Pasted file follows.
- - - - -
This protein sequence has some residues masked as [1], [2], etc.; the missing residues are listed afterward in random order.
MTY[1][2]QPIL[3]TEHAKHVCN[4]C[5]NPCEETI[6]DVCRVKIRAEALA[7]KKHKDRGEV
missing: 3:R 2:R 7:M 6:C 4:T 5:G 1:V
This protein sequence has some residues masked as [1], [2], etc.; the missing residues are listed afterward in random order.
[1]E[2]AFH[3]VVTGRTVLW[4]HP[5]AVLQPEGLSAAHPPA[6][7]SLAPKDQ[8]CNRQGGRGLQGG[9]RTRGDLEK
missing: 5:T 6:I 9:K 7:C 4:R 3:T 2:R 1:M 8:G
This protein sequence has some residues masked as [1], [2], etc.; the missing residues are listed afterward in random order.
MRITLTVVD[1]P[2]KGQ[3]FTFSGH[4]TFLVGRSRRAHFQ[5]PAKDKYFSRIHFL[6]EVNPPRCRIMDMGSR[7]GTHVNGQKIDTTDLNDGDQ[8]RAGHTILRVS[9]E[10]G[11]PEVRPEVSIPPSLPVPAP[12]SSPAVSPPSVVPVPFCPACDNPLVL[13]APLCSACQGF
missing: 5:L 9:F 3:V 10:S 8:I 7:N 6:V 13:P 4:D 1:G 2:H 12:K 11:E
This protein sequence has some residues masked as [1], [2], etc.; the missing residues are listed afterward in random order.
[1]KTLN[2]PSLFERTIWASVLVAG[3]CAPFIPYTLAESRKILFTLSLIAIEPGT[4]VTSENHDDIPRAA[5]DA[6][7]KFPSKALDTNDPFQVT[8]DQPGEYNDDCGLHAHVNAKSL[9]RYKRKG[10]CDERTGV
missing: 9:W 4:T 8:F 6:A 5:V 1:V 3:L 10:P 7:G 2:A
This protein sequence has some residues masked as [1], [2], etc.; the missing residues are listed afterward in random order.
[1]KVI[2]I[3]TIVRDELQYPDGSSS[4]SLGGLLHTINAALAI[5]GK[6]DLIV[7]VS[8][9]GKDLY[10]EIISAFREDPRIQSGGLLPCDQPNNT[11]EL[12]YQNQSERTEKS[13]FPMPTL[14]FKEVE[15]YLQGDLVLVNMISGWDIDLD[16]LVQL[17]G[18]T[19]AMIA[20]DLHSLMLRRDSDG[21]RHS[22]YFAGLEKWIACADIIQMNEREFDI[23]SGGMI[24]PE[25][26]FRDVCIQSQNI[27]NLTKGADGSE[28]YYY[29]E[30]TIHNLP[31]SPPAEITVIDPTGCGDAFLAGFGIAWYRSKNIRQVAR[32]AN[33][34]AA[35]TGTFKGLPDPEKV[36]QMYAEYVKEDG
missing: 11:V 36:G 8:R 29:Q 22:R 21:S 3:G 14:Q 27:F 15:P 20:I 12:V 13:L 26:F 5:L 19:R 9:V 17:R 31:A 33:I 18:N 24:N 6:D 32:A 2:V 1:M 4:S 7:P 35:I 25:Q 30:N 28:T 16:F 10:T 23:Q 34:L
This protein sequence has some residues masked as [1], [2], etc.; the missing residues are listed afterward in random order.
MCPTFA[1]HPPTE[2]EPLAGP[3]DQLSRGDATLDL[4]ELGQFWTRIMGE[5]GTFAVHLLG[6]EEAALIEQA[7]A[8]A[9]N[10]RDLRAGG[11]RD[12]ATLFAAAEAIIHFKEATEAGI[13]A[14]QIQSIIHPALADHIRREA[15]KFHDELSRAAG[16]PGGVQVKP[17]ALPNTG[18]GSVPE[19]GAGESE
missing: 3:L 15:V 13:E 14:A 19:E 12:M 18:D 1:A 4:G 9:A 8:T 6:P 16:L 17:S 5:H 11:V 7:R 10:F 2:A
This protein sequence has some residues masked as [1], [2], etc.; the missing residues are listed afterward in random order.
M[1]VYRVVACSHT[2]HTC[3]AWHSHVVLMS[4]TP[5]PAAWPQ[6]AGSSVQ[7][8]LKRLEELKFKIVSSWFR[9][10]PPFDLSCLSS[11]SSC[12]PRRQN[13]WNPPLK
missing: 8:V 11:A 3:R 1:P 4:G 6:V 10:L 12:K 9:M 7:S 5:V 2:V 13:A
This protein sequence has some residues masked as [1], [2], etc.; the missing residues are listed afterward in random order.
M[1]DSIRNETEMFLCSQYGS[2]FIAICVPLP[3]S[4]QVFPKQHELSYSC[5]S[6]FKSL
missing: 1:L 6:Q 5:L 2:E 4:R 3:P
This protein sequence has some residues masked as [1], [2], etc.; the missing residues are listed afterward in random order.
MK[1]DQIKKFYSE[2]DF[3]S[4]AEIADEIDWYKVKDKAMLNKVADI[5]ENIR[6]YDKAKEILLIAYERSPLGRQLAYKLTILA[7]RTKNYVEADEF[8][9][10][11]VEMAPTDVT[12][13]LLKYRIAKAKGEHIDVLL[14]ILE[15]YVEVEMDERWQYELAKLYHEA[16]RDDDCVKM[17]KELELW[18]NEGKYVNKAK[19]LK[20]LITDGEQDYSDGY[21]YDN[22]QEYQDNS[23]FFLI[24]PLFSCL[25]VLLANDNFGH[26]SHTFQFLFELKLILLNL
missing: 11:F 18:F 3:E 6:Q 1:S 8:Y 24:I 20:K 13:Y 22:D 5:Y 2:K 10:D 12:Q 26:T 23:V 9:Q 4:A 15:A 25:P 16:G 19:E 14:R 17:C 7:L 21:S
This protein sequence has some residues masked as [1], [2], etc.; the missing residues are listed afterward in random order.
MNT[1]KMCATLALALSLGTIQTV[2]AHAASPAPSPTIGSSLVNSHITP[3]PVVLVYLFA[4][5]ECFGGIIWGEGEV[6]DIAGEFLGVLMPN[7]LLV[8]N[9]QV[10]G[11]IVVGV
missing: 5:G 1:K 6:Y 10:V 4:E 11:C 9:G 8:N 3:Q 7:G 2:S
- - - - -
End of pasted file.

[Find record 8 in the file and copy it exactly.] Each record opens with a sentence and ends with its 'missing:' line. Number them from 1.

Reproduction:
This protein sequence has some residues masked as [1], [2], etc.; the missing residues are listed afterward in random order.
M[1]DSIRNETEMFLCSQYGS[2]FIAICVPLP[3]S[4]QVFPKQHELSYSC[5]S[6]FKSL
missing: 1:L 6:Q 5:L 2:E 4:R 3:P